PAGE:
If you’re looking for something a little bit different to the norm, I urge you to seek out A Hawai’i Interlude. Makana has managed to create a thoroughly modern album that is quintessentially Hawaiian and pays tribute to the unique musical traditions of the islands.
AMERICAN uke star Victoria Vox put out her first solo album in 2006 and in 2018 released her 10th, the fantastic Colorful Heart. More recently, she’s been performing with her husband Jack Maher as one half of Jack & The Vox, and the couple has been presenting fun online concerts from their home in California during the COVID-19 lockdown.
It was a real pleasure to catch up with Victoria for this episode and I hope you enjoy it!
WHILE the uke has proven itself to be one of the world’s most versatile instruments, there’s no denying its tropical roots. Just a few strums can mentally transport the listener to an island paradise where the only thing you need to think about is which cocktail you’re going to order at sunset.
If that’s the sort of feel you’re looking for, you can’t go past Mike Diabo’s new album Ukexotic. Inspired by the tiki/exotica scene of the 1950s and ’60s, it’s a polished collection of catchy ukulele instrumentals, bolstered by the addition of bass, percussion, flute and bird calls.
“After looking around for a jet set-inspired uke-led album and coming up empty-handed, I thought I would record my own,” says Mike, who’s perhaps better known as guitarist Rev Hank in popular Canadian band Urban Surf Kings.
The album opens with Ideal Surf Cafe, with its distinctive jungle rhythm and soothing vibes, and progresses through 11 tracks, appropriately ending with Tropical Twilight, which nicely highlights Mike’s uke playing. If you don’t have a Mai Tai (or at least a fruity mocktail) in your hand by this point, you’re doing something wrong! Cheers, Mike.
There are many ways to learn ukulele, from doing self-study through books and instructional videos to signing up for private lessons or group classes at a nearby music studio. Each method has its own set of benefits and drawbacks – for example, studying on your own is often the cheapest way to go, but without a teacher around you probably won’t be able to tell if you’re doing something wrong, or which aspect of your playing needs to be improved.
This is why many aspiring ukulele players choose to take group music classes while others sign up for one-on-one lessons with an instructor. Individualised instruction is recommended if you want lessons to be tailored to your goals, needs and learning style, and if your schedule doesn’t allow you to attend group classes.
A lot of beginners choose to enrol in group music classes because the classroom-like setting and supportive environment motivates them to learn. Group classes are best for ‘social’ learners who absorb information and perform best when they’re learning with other people.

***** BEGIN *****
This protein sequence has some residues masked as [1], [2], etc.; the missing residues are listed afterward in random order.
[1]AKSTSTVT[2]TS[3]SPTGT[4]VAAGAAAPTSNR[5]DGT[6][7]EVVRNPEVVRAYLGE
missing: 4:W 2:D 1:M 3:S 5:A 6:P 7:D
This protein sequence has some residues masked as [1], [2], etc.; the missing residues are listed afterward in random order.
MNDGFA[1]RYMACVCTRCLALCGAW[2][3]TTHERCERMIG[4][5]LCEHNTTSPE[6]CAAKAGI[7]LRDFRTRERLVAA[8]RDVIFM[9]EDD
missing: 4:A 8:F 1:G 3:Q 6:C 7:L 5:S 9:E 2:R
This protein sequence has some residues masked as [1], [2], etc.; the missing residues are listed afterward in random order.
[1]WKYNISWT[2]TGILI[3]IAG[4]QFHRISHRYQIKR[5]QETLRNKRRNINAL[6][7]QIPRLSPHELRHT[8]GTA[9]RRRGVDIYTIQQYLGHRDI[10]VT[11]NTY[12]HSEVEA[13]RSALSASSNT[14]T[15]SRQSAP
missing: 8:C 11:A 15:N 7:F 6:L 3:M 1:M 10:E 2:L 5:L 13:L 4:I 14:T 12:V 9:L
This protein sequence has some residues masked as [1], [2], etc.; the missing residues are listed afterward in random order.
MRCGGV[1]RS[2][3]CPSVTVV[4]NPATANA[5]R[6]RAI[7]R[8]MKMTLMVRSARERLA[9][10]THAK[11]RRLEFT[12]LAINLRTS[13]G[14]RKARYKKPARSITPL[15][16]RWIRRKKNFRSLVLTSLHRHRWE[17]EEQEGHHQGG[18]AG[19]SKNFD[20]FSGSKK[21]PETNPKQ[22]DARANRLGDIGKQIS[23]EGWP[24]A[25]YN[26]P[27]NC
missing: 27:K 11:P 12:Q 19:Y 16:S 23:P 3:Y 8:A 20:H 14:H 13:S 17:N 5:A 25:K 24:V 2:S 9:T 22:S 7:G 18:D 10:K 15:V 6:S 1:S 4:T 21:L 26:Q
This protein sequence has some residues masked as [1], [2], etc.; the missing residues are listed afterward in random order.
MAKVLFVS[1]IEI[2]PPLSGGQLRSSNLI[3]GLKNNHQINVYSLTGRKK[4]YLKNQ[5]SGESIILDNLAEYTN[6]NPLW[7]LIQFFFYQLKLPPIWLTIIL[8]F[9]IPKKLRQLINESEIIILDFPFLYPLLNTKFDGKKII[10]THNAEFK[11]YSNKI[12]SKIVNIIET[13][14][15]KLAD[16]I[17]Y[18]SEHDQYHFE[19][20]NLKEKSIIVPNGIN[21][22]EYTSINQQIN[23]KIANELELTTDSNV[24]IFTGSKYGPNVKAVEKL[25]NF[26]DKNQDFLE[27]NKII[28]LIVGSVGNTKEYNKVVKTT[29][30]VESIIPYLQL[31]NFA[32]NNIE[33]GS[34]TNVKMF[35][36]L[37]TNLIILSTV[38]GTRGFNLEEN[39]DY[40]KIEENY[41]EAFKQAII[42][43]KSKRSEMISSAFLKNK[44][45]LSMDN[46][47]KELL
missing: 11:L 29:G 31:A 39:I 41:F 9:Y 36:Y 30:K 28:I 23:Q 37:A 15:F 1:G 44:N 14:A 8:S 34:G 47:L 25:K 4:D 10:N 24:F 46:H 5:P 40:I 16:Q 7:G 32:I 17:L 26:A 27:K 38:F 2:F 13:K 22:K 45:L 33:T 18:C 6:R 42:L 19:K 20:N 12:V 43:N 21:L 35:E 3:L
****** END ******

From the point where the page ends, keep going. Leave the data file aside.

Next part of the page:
Group classes, in contrast to private lessons, are also more affordable to a majority of players and allow them to learn some skills they won’t get to practice when they’re studying solo (like playing in an ensemble).
If you’re also interested in learning to play the uke in a group, here’s what you can look forward to.
Inspiration and motivation from classmates
Different people have different strengths and weaknesses when it comes to learning ukulele. Some are better at memorising chords, some take a little more time to get strumming patterns right and so on. It can be hard for teachers to address the needs of individual students in a group setting, but often this is where the class comes together and helps each other out.
In a group setting, beginners learn from each other and in turn be inspired and motivated to keep practicing. Someone who’s lagging would be encouraged to do better, or someone who’s learned a neat chord memorisation trick would share it with the rest of the class.
If you sign up for group ukulele classes, you’ll find that people who play the ukulele are some of the kindest, most helpful folks in the world. You can even get recommendations on the best concert, soprano, baritone or tenor ukulele models when you upgrade from your starter instrument.
You can learn performance skills
If you already play a bit of ukulele and want to advance in your playing, a group class can help you gain new skills. Performance skills such as improvising and playing in an ensemble are just some of the things you can learn and practice in a group setting. A simple jamming session with classmates can lead to you finding people whose style of music jives with yours. Who knows, you can even form a band!
When you’re in a group and you’re doing the same thing, the experience can give you a sense of belonging. Mistakes that seem horrible when you’re sitting alone with an instructor can be easily laughed off when you’re learning ukulele with other beginners.
It may feel awkward at first but once you get to know your classmates, become comfortable with one another, start playing together and learn from each other’s mistakes, it’s going to be a fun and rewarding educational experience for you.
All in all, if you want to have fun while learning to play ukulele, sign up for group classes!